These numbers are sure to rise given the new era of construction materials and methods. So, let’s consider the bread-and-butter incident. The call is made, the trucks are dispatched and typically firefighters would arrive and immediately consider an interior attack. Of course, the scene size-up might dictate differently depending on what you see on arrival. The structures that we have considered for these offensive attacks are type-five construction or a regular house (bread-and-butter).

There is a saying in the firefighter survival program :“There is no such thing as a routine fire”. That said, should we be considering new tactics to deal with the new building construction? 

There are stories already circulating in many fire-service groups that these new homes burn so quickly that firefighters didn’t get a chance to get in or, when they did, they had to immediately back out. Should we reconsider our approach given this new construction? The answer is yes. There is no such thing as an acceptable loss of a firefighter. Each incident commander will operate in a different manner given the same incident but what if we instituted new protocols that took the old risk-management model and gave it a turbo charge, saying that if we encounter a newly constructed house under heavy fire conditions on any floor, we do not enter? Again, each incident will have specific needs and present very differently than another, but consider the risk versus gain when dealing with a newly constructed house.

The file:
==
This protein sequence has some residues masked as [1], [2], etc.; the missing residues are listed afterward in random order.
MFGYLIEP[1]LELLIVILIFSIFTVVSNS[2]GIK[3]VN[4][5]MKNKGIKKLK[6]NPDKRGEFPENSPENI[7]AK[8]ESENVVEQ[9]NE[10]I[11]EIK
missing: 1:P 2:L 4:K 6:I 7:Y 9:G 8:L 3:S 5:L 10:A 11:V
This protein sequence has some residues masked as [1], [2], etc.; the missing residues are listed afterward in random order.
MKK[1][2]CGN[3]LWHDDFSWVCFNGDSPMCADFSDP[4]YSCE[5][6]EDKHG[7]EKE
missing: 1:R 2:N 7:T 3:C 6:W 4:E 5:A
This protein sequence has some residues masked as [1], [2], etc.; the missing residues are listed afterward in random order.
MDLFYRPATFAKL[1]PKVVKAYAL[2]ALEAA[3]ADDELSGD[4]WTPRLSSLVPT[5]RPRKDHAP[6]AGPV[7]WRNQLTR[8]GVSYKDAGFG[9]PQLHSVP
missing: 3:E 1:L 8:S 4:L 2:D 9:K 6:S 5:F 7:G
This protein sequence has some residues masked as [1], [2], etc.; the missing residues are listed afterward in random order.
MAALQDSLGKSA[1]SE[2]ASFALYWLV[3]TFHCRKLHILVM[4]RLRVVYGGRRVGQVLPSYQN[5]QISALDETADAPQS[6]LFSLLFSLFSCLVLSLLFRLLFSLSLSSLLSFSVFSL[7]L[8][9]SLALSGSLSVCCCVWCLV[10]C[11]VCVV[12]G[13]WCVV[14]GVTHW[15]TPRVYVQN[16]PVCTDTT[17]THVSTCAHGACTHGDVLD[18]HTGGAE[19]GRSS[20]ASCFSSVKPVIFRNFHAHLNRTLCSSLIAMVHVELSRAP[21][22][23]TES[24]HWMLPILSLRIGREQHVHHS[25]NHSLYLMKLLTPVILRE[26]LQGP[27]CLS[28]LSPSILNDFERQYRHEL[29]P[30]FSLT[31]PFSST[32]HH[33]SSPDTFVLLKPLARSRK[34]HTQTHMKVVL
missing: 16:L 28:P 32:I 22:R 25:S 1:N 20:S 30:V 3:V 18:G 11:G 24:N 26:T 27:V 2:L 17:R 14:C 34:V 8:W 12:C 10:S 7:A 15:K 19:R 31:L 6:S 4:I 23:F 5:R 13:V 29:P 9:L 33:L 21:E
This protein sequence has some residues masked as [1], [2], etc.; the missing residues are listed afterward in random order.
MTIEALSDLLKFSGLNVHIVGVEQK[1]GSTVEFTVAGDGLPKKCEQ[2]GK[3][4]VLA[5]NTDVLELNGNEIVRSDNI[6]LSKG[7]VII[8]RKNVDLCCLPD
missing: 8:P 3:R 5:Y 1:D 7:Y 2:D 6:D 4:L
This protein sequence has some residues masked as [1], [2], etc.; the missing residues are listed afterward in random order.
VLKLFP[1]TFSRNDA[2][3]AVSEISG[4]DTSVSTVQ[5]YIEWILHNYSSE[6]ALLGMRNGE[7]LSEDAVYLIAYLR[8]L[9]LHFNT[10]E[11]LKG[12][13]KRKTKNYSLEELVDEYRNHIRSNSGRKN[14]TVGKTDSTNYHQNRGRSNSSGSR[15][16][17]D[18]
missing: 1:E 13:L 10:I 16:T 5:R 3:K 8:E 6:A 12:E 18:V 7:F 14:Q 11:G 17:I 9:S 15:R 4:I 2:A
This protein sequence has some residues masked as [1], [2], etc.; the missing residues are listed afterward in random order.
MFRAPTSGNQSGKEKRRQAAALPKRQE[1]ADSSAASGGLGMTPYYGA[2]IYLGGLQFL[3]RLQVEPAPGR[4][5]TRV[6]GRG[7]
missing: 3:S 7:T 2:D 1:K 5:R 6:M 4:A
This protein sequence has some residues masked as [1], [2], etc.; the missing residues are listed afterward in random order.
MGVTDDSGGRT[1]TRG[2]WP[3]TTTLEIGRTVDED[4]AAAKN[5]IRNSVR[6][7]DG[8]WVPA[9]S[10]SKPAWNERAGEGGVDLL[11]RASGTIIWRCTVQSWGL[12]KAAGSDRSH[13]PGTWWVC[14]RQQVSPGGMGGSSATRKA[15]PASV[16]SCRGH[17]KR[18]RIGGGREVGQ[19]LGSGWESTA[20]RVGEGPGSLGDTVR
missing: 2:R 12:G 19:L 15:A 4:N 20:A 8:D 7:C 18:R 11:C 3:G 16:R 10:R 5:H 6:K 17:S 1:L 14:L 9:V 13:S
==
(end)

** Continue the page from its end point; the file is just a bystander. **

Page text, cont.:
Paul Grimwood, formerly of the London Fire Brigade and now with has been working on new suppression techniques for years. He has proposed the “snatch rescue”. This is the rescue of known or visible occupants; no more blind room-to-room searches that we have practised for years. If we are sure that there are no survivors in the structure, why enter?

Let’s take a step back for a moment and discuss the by-products of combustion when dealing with the new building materials. There has been talk lately of suspending flashover training for firefighters due to the carcinogens emitted by particle board. Now, take OSB (oriented strand board), parallam and the numerous other building materials all bonded together with glue and calculate the survivability of an occupant without any safety equipment.

If we see heavy fire we also know that anyone in that structure has very likely succumbed to the event. This is not a pleasant thought for anyone on the scene but how long do we keep sending our firefighters in blindly with the ever-increasing possibility of collapse and the many rapid-fire progress events that are more likely to occur as a result of these new building materials?